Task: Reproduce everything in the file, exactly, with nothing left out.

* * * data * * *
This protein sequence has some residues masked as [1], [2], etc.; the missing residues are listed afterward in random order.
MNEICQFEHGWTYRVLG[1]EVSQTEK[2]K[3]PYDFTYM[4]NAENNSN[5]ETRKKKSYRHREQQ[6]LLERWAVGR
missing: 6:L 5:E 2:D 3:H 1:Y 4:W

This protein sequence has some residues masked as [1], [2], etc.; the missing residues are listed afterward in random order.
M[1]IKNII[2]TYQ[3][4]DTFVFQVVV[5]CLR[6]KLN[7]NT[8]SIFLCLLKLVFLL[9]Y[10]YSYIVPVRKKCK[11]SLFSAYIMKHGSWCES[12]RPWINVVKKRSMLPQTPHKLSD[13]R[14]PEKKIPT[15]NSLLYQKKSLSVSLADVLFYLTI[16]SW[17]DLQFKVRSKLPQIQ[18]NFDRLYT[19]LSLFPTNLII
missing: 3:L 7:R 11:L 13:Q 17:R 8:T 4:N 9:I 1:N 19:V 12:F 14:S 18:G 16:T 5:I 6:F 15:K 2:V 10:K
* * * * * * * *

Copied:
This protein sequence has some residues masked as [1], [2], etc.; the missing residues are listed afterward in random order.
MNEICQFEHGWTYRVLG[1]EVSQTEK[2]K[3]PYDFTYM[4]NAENNSN[5]ETRKKKSYRHREQQ[6]LLERWAVGR
missing: 6:L 5:E 2:D 3:H 1:Y 4:W

This protein sequence has some residues masked as [1], [2], etc.; the missing residues are listed afterward in random order.
M[1]IKNII[2]TYQ[3][4]DTFVFQVVV[5]CLR[6]KLN[7]NT[8]SIFLCLLKLVFLL[9]Y[10]YSYIVPVRKKCK[11]SLFSAYIMKHGSWCES[12]RPWINVVKKRSMLPQTPHKLSD[13]R[14]PEKKIPT[15]NSLLYQKKSLSVSLADVLFYLTI[16]SW[17]DLQFKVRSKLPQIQ[18]NFDRLYT[19]LSLFPTNLII
missing: 3:L 7:R 11:L 13:Q 17:R 8:T 4:N 9:I 1:N 19:V 12:F 14:S 18:G 16:T 5:I 6:F 15:K 2:V 10:K